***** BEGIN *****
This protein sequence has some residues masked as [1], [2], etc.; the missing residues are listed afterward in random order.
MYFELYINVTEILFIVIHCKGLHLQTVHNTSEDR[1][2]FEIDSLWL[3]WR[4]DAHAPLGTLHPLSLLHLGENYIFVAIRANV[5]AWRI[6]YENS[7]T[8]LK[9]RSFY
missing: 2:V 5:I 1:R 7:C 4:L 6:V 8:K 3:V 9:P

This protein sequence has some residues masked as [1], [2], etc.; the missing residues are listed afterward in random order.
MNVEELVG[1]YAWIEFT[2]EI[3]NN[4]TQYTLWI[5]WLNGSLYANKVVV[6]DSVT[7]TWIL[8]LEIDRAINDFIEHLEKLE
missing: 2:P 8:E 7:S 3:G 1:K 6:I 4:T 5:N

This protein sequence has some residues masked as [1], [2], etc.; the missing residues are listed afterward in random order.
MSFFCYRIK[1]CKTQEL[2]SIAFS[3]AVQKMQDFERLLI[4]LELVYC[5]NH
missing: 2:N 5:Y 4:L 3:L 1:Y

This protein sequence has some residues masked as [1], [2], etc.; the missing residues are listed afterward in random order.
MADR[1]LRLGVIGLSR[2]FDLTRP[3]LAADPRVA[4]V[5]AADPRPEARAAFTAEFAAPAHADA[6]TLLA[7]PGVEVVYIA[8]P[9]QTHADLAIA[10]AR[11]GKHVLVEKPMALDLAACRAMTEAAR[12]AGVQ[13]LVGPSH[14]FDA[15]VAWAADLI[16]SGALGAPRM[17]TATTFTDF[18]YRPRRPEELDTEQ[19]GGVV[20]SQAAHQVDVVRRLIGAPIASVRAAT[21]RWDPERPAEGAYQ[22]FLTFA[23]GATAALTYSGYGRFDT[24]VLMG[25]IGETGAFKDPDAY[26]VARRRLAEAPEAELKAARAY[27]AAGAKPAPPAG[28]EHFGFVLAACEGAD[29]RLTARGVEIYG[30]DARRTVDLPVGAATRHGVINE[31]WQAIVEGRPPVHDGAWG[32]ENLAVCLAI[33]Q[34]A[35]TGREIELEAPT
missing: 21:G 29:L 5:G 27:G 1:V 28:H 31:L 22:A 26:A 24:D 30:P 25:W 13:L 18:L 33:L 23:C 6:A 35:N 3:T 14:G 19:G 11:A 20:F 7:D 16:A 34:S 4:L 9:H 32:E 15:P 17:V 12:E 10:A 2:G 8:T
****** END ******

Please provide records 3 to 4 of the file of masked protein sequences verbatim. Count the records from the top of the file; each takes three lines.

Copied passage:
This protein sequence has some residues masked as [1], [2], etc.; the missing residues are listed afterward in random order.
MSFFCYRIK[1]CKTQEL[2]SIAFS[3]AVQKMQDFERLLI[4]LELVYC[5]NH
missing: 2:N 5:Y 4:L 3:L 1:Y

This protein sequence has some residues masked as [1], [2], etc.; the missing residues are listed afterward in random order.
MADR[1]LRLGVIGLSR[2]FDLTRP[3]LAADPRVA[4]V[5]AADPRPEARAAFTAEFAAPAHADA[6]TLLA[7]PGVEVVYIA[8]P[9]QTHADLAIA[10]AR[11]GKHVLVEKPMALDLAACRAMTEAAR[12]AGVQ[13]LVGPSH[14]FDA[15]VAWAADLI[16]SGALGAPRM[17]TATTFTDF[18]YRPRRPEELDTEQ[19]GGVV[20]SQAAHQVDVVRRLIGAPIASVRAAT[21]RWDPERPAEGAYQ[22]FLTFA[23]GATAALTYSGYGRFDT[24]VLMG[25]IGETGAFKDPDAY[26]VARRRLAEAPEAELKAARAY[27]AAGAKPAPPAG[28]EHFGFVLAACEGAD[29]RLTARGVEIYG[30]DARRTVDLPVGAATRHGVINE[31]WQAIVEGRPPVHDGAWG[32]ENLAVCLAI[33]Q[34]A[35]TGREIELEAPT
missing: 21:G 29:L 5:G 27:G 1:V 28:H 31:L 22:A 26:A 24:D 30:P 25:W 13:L 18:L 33:L 23:C 6:A 35:N 3:T 14:G 19:G 11:A 20:F 7:D 16:A 34:S 4:L 9:H 32:E 15:P 17:V 12:E 10:A 2:G 8:T